Police and fire stations were inundated with calls from people reporting "a ball of fire falling from the sky". Most of the meteor probably burnt up as it passed through the atmosphere, producing the bright light, but part of it may have hit the Earth in Lincolnshire or plunged into the North Sea.
One witness, Neil Smith from South Shields, Tyne and Wear, said he saw a "streak of light" burning across the sky. "The brightness was like Wembley stadium, with huge floodlights around us, lighting up everything,", he said.
Northumberland police said all their telephone lines were busy as people rushed to report the meteor. "A majority of people, particularly those living near the Tyne and the sea, were concerned they might have seen a ship's distress flare."
A spokesman for the London Weather Centre said: "Just before midnight we started getting reports of lightning and thunder. It turned out to be a meteor.
"The reports of thunder over Humberside meant that this was probably the location of the meteor. A meteor makes a whistling noise, similar to thunder, as it burns up in the atmosphere." But he said: "You have to be fairly close to pick up this noise."
The meteor is thought to have been part of the Gamma Aquarid shower which occurs around 28 July each year. As the Earth circles the Sun it sweeps through clouds of dust and small rocks which burn up if they become caught in the Earth's atmosphere.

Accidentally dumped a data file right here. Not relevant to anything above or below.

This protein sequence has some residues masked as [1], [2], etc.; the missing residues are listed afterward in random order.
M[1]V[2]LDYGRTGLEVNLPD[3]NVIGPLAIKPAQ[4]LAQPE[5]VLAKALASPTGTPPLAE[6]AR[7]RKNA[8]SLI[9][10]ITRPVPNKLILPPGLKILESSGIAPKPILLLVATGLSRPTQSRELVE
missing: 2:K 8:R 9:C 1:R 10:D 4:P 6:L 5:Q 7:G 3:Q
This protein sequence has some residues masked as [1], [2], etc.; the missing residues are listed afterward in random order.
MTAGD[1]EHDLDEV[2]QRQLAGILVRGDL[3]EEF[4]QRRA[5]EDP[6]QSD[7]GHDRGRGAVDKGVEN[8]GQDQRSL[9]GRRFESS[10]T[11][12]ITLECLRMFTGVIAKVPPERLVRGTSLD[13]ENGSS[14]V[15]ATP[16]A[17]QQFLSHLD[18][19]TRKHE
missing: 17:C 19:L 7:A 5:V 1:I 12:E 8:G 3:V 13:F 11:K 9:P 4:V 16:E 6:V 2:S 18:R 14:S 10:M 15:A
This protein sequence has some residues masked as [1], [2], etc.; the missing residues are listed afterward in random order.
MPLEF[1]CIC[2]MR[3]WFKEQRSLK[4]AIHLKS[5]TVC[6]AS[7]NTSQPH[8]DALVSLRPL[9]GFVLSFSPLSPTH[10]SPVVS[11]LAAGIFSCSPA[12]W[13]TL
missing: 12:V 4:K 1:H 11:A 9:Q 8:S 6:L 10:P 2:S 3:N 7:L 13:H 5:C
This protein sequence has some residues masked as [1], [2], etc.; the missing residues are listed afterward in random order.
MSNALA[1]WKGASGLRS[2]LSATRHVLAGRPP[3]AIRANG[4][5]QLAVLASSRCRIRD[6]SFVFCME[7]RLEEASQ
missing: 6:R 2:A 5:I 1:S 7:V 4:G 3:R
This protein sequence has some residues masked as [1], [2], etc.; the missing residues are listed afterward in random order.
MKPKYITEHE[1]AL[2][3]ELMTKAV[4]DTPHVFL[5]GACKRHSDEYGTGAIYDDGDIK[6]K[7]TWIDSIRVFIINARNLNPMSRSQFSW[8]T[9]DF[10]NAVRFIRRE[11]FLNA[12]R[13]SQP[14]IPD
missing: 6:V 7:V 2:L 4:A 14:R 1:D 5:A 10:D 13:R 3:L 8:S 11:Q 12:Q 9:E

The clear skies over much of the country and the warm weather meant that a greater number of people saw the meteorites.
The next meteorite spectacle will be the Perseids shower, which will occur between 10 August and 14 August. This has been an annual phenomenon recorded since AD36. But the most spectacular show is likely on 22 December, when the Ursids meteor shower is expected to occur.
Meteor showers are regular phenomena, and around 11 appear every year. In May a basketball-sized meteor passed over Western Australia at a speed of 670,000mph. It woke thousands of residents in Perth before breaking into four main pieces, and is thought to have disintegrated before hitting the ground.
In May last year shooting stars were sprayed across the sky over the south coast of England, prompting a flood of calls to coastguards and police. In Spain, a meteorite smashed through the windscreen of a car near Madrid. The two occupants narrowly escaped injury when it passed between them and crashed into the back seat.Reuse content